Bugner, as is the wont of every defeated boxer after a bout, started bigging up the victor, enthusing over Bruno's chances of beating Tyson: "Bruno's punch could upset Tyson. He certainly punched harder than I thought he could. I hope he smashes Tyson's face in...although Larry Holmes could beat him to it." Bugner would be proved correct on the first point (Harry Carpenter's "He's hurt Tyson" moment) but as we all know, neither Holmes or big Frank could cope with Tyson's furious power. A headline writer, presumably opting to give sports psychology a go, was less optimistic in the Daily Express: "Bruno now doomed to date with destruction", James Lawton writing in the associated article "But the idea of stepping in with Tyson still curdles the blood. It is still a fight that reeks of the abattoir." Quite. Bruno was of course destined for his date with destruction in February, 1989, although as we all know, he did perhaps reveal the first cracks in the armour of the mighty Mike Tyson, cracks that had widened to the size of the Grand Canyon by the time James 'Buster' Douglas arrived on the scene in Tokyo.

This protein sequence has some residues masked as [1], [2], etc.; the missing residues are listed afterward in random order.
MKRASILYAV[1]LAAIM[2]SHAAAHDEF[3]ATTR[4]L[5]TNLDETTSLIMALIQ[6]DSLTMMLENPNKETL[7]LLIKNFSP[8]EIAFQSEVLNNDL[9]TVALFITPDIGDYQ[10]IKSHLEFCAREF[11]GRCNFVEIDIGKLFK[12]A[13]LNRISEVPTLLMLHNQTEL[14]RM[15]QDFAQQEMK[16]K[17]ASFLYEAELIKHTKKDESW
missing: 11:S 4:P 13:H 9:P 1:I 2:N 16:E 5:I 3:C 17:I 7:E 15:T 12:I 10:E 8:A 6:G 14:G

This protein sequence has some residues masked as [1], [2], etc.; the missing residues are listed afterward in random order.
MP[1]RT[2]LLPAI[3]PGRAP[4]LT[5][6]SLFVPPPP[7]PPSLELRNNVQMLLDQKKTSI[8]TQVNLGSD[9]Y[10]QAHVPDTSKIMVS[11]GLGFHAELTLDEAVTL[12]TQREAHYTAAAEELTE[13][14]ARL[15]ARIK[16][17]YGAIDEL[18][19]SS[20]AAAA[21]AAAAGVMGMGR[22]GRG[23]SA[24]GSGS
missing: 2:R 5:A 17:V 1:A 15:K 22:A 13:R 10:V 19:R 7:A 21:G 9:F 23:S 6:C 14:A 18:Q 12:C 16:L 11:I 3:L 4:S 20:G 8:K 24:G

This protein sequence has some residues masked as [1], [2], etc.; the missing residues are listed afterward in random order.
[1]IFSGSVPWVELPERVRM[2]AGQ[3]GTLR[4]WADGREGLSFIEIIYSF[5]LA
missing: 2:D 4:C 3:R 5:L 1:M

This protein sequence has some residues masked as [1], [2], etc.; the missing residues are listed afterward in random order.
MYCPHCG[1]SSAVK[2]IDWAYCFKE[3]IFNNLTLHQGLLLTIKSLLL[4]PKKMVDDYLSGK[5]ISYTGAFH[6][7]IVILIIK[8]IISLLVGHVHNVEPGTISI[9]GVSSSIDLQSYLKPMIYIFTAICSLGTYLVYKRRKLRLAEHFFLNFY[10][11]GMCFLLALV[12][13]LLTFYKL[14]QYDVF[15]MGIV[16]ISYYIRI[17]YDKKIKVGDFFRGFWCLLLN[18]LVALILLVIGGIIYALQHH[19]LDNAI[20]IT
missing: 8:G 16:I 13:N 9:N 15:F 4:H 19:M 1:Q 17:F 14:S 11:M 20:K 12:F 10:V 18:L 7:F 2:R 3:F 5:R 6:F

Bruno would of course finally realise his dream in 1995. Three years later Bugner became the WBF Heavyweight champion at the age of 48, which is a little staggering to comprehend. His last fight was as a 49-year-old, and although he is now 62 I think we can probably rule out yet another comeback. Which is probably just as well, seeing as even in 1987 Bugner's peak was well and truly in the past, thus allowing Frank Bruno to gain yet more adoration from the British sporting public.